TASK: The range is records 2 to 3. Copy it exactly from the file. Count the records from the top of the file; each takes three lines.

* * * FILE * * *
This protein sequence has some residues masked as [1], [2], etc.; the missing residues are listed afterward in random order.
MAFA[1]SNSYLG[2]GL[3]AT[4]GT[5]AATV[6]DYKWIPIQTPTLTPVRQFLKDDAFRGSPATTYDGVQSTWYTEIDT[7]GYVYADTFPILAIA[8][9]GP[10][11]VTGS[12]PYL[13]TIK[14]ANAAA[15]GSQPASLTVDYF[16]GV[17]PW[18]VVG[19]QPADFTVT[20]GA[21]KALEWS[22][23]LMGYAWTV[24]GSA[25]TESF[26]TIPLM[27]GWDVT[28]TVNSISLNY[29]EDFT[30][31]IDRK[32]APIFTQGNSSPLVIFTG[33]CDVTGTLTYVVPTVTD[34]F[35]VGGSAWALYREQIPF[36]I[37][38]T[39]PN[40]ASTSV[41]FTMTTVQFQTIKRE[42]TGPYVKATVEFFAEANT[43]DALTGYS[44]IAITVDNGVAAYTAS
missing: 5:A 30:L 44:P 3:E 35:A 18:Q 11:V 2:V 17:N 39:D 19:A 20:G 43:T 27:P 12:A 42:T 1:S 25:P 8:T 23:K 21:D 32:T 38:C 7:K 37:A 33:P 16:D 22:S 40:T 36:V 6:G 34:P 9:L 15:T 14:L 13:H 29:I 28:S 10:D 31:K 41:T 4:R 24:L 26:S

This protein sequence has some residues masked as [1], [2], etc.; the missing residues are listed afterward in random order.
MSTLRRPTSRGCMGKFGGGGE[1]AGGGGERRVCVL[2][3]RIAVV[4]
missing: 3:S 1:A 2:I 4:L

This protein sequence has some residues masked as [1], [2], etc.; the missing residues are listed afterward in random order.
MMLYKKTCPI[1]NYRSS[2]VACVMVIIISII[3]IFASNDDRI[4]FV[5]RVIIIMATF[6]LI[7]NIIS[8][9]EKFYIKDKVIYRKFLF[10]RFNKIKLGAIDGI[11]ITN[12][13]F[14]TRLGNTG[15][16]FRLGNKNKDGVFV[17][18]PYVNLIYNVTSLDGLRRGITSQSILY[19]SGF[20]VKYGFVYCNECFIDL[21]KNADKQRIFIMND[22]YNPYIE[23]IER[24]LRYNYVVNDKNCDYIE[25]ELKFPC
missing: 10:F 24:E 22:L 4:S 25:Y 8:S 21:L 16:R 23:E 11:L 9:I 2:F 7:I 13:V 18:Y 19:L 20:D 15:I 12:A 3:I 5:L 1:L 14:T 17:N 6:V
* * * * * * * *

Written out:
This protein sequence has some residues masked as [1], [2], etc.; the missing residues are listed afterward in random order.
MSTLRRPTSRGCMGKFGGGGE[1]AGGGGERRVCVL[2][3]RIAVV[4]
missing: 3:S 1:A 2:I 4:L

This protein sequence has some residues masked as [1], [2], etc.; the missing residues are listed afterward in random order.
MMLYKKTCPI[1]NYRSS[2]VACVMVIIISII[3]IFASNDDRI[4]FV[5]RVIIIMATF[6]LI[7]NIIS[8][9]EKFYIKDKVIYRKFLF[10]RFNKIKLGAIDGI[11]ITN[12][13]F[14]TRLGNTG[15][16]FRLGNKNKDGVFV[17][18]PYVNLIYNVTSLDGLRRGITSQSILY[19]SGF[20]VKYGFVYCNECFIDL[21]KNADKQRIFIMND[22]YNPYIE[23]IER[24]LRYNYVVNDKNCDYIE[25]ELKFPC
missing: 10:F 24:E 22:L 4:S 25:Y 8:S 21:L 16:R 23:E 11:L 9:I 2:F 7:I 13:V 18:Y 19:L 20:D 15:I 12:A 3:I 5:L 1:L 14:T 17:N 6:V